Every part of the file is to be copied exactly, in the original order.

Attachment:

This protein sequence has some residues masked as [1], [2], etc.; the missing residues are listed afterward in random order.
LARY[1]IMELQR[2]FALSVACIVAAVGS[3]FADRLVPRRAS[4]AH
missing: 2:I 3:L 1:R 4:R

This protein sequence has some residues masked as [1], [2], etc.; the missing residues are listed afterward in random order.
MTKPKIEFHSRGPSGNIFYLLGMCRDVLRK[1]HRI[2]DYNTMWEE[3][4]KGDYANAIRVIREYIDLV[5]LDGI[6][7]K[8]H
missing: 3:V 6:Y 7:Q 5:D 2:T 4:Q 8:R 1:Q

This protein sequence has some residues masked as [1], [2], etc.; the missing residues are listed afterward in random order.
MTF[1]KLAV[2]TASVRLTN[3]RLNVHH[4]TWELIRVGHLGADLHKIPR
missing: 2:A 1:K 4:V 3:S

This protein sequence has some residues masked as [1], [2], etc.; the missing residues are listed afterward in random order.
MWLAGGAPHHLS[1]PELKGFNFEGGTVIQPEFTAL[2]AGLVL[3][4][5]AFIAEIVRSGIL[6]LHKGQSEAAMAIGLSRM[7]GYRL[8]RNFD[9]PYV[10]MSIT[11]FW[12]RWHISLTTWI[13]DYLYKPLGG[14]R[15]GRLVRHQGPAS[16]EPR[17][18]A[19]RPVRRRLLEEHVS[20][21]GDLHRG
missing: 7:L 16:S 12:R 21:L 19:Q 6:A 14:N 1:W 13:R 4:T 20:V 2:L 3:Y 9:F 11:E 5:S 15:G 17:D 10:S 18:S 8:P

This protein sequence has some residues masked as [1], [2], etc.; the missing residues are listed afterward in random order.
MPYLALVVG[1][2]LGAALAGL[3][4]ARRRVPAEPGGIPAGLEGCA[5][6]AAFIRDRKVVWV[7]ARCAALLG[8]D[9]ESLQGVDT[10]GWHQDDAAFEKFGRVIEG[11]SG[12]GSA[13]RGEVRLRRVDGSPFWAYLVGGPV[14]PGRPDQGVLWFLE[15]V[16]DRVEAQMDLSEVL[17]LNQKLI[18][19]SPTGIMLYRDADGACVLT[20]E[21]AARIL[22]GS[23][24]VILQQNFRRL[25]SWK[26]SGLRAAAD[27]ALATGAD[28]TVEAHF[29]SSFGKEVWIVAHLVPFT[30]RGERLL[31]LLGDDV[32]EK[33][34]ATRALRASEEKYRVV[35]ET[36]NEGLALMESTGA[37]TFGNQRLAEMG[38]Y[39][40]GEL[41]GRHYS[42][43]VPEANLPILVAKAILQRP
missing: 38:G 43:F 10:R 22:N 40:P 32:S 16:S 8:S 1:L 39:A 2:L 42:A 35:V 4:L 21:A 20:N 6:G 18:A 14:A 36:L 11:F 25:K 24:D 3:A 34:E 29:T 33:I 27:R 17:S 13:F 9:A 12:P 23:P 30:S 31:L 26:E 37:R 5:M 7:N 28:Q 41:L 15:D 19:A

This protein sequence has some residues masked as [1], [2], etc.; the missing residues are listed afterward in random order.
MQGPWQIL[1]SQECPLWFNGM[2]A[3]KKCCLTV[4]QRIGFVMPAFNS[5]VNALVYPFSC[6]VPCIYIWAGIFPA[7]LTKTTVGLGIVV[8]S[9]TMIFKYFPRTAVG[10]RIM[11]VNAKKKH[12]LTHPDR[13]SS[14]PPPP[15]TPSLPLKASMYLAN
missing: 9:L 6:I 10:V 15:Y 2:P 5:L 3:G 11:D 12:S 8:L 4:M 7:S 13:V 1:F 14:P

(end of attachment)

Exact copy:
This protein sequence has some residues masked as [1], [2], etc.; the missing residues are listed afterward in random order.
LARY[1]IMELQR[2]FALSVACIVAAVGS[3]FADRLVPRRAS[4]AH
missing: 2:I 3:L 1:R 4:R

This protein sequence has some residues masked as [1], [2], etc.; the missing residues are listed afterward in random order.
MTKPKIEFHSRGPSGNIFYLLGMCRDVLRK[1]HRI[2]DYNTMWEE[3][4]KGDYANAIRVIREYIDLV[5]LDGI[6][7]K[8]H
missing: 3:V 6:Y 7:Q 5:D 2:T 4:Q 8:R 1:Q

This protein sequence has some residues masked as [1], [2], etc.; the missing residues are listed afterward in random order.
MTF[1]KLAV[2]TASVRLTN[3]RLNVHH[4]TWELIRVGHLGADLHKIPR
missing: 2:A 1:K 4:V 3:S

This protein sequence has some residues masked as [1], [2], etc.; the missing residues are listed afterward in random order.
MWLAGGAPHHLS[1]PELKGFNFEGGTVIQPEFTAL[2]AGLVL[3][4][5]AFIAEIVRSGIL[6]LHKGQSEAAMAIGLSRM[7]GYRL[8]RNFD[9]PYV[10]MSIT[11]FW[12]RWHISLTTWI[13]DYLYKPLGG[14]R[15]GRLVRHQGPAS[16]EPR[17][18]A[19]RPVRRRLLEEHVS[20][21]GDLHRG
missing: 7:L 16:S 12:R 21:L 19:Q 6:A 14:N 1:W 13:R 4:T 20:V 2:L 3:Y 9:F 11:E 5:S 15:G 17:D 10:S 18:S 8:P

This protein sequence has some residues masked as [1], [2], etc.; the missing residues are listed afterward in random order.
MPYLALVVG[1][2]LGAALAGL[3][4]ARRRVPAEPGGIPAGLEGCA[5][6]AAFIRDRKVVWV[7]ARCAALLG[8]D[9]ESLQGVDT[10]GWHQDDAAFEKFGRVIEG[11]SG[12]GSA[13]RGEVRLRRVDGSPFWAYLVGGPV[14]PGRPDQGVLWFLE[15]V[16]DRVEAQMDLSEVL[17]LNQKLI[18][19]SPTGIMLYRDADGACVLT[20]E[21]AARIL[22]GS[23][24]VILQQNFRRL[25]SWK[26]SGLRAAAD[27]ALATGAD[28]TVEAHF[29]SSFGKEVWIVAHLVPFT[30]RGERLL[31]LLGDDV[32]EK[33][34]ATRALRASEEKYRVV[35]ET[36]NEGLALMESTGA[37]TFGNQRLAEMG[38]Y[39][40]GEL[41]GRHYS[42][43]VPEANLPILVAKAILQRP
missing: 38:G 43:F 10:R 22:N 40:P 32:S 16:S 8:S 1:L 39:A 2:L 42:A 35:V 4:L 21:A 20:N 6:G 18:A 14:A 36:L 11:F 25:K 24:D 3:A 34:E 29:T 33:I 27:R 17:S 13:F 9:A 12:P 23:P 30:S 31:L 26:E 37:R 5:M 7:N 28:Q 41:L 15:D 19:A

This protein sequence has some residues masked as [1], [2], etc.; the missing residues are listed afterward in random order.
MQGPWQIL[1]SQECPLWFNGM[2]A[3]KKCCLTV[4]QRIGFVMPAFNS[5]VNALVYPFSC[6]VPCIYIWAGIFPA[7]LTKTTVGLGIVV[8]S[9]TMIFKYFPRTAVG[10]RIM[11]VNAKKKH[12]LTHPDR[13]SS[14]PPPP[15]TPSLPLKASMYLAN
missing: 9:L 6:I 10:V 15:Y 2:P 5:L 3:G 11:D 12:S 8:L 4:M 7:S 13:V 1:F 14:P